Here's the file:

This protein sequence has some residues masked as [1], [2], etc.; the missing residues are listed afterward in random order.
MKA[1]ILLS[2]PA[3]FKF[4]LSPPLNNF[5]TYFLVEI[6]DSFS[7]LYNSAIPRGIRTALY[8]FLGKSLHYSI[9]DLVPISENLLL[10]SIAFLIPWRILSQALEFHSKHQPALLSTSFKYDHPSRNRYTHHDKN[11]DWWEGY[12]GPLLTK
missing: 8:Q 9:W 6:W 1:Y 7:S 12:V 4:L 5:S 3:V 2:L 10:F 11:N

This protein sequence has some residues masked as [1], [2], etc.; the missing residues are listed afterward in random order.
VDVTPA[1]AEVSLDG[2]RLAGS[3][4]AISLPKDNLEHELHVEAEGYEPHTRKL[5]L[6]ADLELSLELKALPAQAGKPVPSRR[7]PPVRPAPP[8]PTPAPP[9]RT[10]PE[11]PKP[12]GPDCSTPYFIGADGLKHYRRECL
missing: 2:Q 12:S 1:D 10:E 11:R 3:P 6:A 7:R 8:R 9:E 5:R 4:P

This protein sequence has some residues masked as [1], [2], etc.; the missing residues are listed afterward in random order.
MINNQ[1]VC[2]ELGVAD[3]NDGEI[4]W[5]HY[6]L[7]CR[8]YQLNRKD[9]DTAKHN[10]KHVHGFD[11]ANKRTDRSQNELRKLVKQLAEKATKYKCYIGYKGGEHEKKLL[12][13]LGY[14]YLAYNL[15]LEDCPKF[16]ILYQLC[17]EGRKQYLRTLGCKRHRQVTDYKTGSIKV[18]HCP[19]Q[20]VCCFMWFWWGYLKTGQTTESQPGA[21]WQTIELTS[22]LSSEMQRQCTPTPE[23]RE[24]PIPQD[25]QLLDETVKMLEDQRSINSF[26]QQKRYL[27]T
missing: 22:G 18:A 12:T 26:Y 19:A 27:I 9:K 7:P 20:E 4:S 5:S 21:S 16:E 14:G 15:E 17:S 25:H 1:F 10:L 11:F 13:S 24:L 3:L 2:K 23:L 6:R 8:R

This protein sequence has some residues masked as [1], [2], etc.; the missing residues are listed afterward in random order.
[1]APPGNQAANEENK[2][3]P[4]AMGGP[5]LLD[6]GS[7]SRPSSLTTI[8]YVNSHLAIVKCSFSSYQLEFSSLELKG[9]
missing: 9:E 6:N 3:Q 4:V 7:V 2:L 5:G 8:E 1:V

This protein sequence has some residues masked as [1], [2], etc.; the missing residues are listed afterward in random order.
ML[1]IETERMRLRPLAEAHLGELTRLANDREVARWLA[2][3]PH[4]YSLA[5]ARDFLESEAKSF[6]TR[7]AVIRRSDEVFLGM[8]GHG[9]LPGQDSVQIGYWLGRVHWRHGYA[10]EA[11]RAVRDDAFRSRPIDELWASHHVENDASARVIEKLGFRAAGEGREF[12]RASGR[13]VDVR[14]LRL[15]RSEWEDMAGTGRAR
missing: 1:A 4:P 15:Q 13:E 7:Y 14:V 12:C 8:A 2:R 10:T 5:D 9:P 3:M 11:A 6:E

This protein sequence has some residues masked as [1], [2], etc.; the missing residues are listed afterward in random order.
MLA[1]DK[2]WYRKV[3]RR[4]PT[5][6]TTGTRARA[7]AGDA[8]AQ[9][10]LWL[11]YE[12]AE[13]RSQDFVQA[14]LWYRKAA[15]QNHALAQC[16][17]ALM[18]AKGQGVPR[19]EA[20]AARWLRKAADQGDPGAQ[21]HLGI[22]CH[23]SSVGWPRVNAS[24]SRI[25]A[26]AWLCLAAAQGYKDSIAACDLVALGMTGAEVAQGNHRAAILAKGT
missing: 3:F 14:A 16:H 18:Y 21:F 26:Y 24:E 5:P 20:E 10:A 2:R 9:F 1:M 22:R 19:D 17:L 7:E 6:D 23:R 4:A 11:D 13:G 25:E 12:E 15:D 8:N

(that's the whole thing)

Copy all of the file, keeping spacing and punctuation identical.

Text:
This protein sequence has some residues masked as [1], [2], etc.; the missing residues are listed afterward in random order.
MKA[1]ILLS[2]PA[3]FKF[4]LSPPLNNF[5]TYFLVEI[6]DSFS[7]LYNSAIPRGIRTALY[8]FLGKSLHYSI[9]DLVPISENLLL[10]SIAFLIPWRILSQALEFHSKHQPALLSTSFKYDHPSRNRYTHHDKN[11]DWWEGY[12]GPLLTK
missing: 8:Q 9:W 6:W 1:Y 7:S 12:V 4:L 5:S 3:V 2:L 10:F 11:N

This protein sequence has some residues masked as [1], [2], etc.; the missing residues are listed afterward in random order.
VDVTPA[1]AEVSLDG[2]RLAGS[3][4]AISLPKDNLEHELHVEAEGYEPHTRKL[5]L[6]ADLELSLELKALPAQAGKPVPSRR[7]PPVRPAPP[8]PTPAPP[9]RT[10]PE[11]PKP[12]GPDCSTPYFIGADGLKHYRRECL
missing: 2:Q 12:S 1:D 10:E 11:R 3:P 6:A 7:R 8:R 9:E 5:R 4:P

This protein sequence has some residues masked as [1], [2], etc.; the missing residues are listed afterward in random order.
MINNQ[1]VC[2]ELGVAD[3]NDGEI[4]W[5]HY[6]L[7]CR[8]YQLNRKD[9]DTAKHN[10]KHVHGFD[11]ANKRTDRSQNELRKLVKQLAEKATKYKCYIGYKGGEHEKKLL[12][13]LGY[14]YLAYNL[15]LEDCPKF[16]ILYQLC[17]EGRKQYLRTLGCKRHRQVTDYKTGSIKV[18]HCP[19]Q[20]VCCFMWFWWGYLKTGQTTESQPGA[21]WQTIELTS[22]LSSEMQRQCTPTPE[23]RE[24]PIPQD[25]QLLDETVKMLEDQRSINSF[26]QQKRYL[27]T
missing: 22:G 18:A 12:T 26:Y 19:A 27:I 9:K 7:P 20:E 4:S 5:S 21:S 16:E 14:G 15:E 17:S 25:H 1:F 10:L 11:F 13:S 24:L 3:L 2:K 23:L 6:R 8:R

This protein sequence has some residues masked as [1], [2], etc.; the missing residues are listed afterward in random order.
[1]APPGNQAANEENK[2][3]P[4]AMGGP[5]LLD[6]GS[7]SRPSSLTTI[8]YVNSHLAIVKCSFSSYQLEFSSLELKG[9]
missing: 9:E 6:N 3:Q 4:V 7:V 2:L 5:G 8:E 1:V

This protein sequence has some residues masked as [1], [2], etc.; the missing residues are listed afterward in random order.
ML[1]IETERMRLRPLAEAHLGELTRLANDREVARWLA[2][3]PH[4]YSLA[5]ARDFLESEAKSF[6]TR[7]AVIRRSDEVFLGM[8]GHG[9]LPGQDSVQIGYWLGRVHWRHGYA[10]EA[11]RAVRDDAFRSRPIDELWASHHVENDASARVIEKLGFRAAGEGREF[12]RASGR[13]VDVR[14]LRL[15]RSEWEDMAGTGRAR
missing: 1:A 4:P 15:Q 13:E 7:Y 14:V 12:C 8:A 2:R 10:T 5:D 9:P 3:M 11:A 6:E

This protein sequence has some residues masked as [1], [2], etc.; the missing residues are listed afterward in random order.
MLA[1]DK[2]WYRKV[3]RR[4]PT[5][6]TTGTRARA[7]AGDA[8]AQ[9][10]LWL[11]YE[12]AE[13]RSQDFVQA[14]LWYRKAA[15]QNHALAQC[16][17]ALM[18]AKGQGVPR[19]EA[20]AARWLRKAADQGDPGAQ[21]HLGI[22]CH[23]SSVGWPRVNAS[24]SRI[25]A[26]AWLCLAAAQGYKDSIAACDLVALGMTGAEVAQGNHRAAILAKGT
missing: 3:F 14:A 16:H 18:Y 21:F 26:Y 24:E 5:P 20:E 10:A 2:R 9:F 1:M 22:R 19:D 17:L 7:E 6:D 23:R 4:A 11:D 13:G 25:E 12:E 15:D 8:N